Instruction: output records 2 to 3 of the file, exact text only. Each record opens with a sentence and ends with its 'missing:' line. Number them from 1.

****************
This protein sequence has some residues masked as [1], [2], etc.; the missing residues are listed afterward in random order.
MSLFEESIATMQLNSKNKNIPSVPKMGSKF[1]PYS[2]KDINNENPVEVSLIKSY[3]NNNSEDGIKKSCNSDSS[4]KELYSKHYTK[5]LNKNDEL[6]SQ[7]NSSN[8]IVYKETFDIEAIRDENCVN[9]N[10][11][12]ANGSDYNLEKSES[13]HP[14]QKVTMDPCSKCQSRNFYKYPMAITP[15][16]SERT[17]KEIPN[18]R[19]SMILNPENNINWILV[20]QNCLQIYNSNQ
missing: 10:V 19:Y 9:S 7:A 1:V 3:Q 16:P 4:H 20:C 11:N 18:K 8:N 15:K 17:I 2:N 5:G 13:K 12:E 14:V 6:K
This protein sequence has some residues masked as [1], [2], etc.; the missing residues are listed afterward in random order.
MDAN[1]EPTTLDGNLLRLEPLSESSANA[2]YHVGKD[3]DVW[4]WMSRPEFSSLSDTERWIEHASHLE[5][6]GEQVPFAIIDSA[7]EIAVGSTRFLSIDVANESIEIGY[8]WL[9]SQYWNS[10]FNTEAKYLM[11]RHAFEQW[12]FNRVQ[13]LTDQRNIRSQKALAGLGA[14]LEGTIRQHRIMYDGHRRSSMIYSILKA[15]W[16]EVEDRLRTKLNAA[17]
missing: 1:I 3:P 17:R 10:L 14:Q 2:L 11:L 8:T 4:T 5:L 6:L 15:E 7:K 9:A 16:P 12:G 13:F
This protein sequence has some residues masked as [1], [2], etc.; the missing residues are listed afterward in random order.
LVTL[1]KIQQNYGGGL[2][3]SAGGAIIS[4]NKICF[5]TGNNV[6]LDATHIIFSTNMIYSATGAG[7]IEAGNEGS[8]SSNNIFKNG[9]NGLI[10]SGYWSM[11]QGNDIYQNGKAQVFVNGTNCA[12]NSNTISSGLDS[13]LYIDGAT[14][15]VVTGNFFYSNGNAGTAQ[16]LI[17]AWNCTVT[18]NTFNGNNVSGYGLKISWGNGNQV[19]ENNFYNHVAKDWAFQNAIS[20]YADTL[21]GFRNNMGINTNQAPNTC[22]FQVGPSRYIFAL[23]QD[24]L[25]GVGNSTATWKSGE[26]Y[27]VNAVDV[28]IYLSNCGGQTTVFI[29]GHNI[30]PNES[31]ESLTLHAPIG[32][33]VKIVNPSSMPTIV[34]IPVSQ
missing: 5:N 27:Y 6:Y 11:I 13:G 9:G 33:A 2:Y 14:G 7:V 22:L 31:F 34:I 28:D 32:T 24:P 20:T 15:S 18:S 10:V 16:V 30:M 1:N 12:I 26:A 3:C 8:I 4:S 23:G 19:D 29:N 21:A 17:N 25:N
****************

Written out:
This protein sequence has some residues masked as [1], [2], etc.; the missing residues are listed afterward in random order.
MDAN[1]EPTTLDGNLLRLEPLSESSANA[2]YHVGKD[3]DVW[4]WMSRPEFSSLSDTERWIEHASHLE[5][6]GEQVPFAIIDSA[7]EIAVGSTRFLSIDVANESIEIGY[8]WL[9]SQYWNS[10]FNTEAKYLM[11]RHAFEQW[12]FNRVQ[13]LTDQRNIRSQKALAGLGA[14]LEGTIRQHRIMYDGHRRSSMIYSILKA[15]W[16]EVEDRLRTKLNAA[17]
missing: 1:I 3:P 17:R 10:L 14:Q 2:L 11:L 8:T 4:T 5:L 6:L 15:E 7:K 9:A 16:P 12:G 13:F
This protein sequence has some residues masked as [1], [2], etc.; the missing residues are listed afterward in random order.
LVTL[1]KIQQNYGGGL[2][3]SAGGAIIS[4]NKICF[5]TGNNV[6]LDATHIIFSTNMIYSATGAG[7]IEAGNEGS[8]SSNNIFKNG[9]NGLI[10]SGYWSM[11]QGNDIYQNGKAQVFVNGTNCA[12]NSNTISSGLDS[13]LYIDGAT[14][15]VVTGNFFYSNGNAGTAQ[16]LI[17]AWNCTVT[18]NTFNGNNVSGYGLKISWGNGNQV[19]ENNFYNHVAKDWAFQNAIS[20]YADTL[21]GFRNNMGINTNQAPNTC[22]FQVGPSRYIFAL[23]QD[24]L[25]GVGNSTATWKSGE[26]Y[27]VNAVDV[28]IYLSNCGGQTTVFI[29]GHNI[30]PNES[31]ESLTLHAPIG[32][33]VKIVNPSSMPTIV[34]IPVSQ
missing: 5:N 27:Y 6:Y 11:I 13:G 9:G 33:A 2:Y 14:G 7:V 22:L 31:F 34:I 28:D 32:T 24:P 20:T 15:S 18:S 10:V 16:V 30:M 1:N 12:I 26:A 3:C 8:I 4:S 23:G 19:D 29:N 21:A 17:N 25:N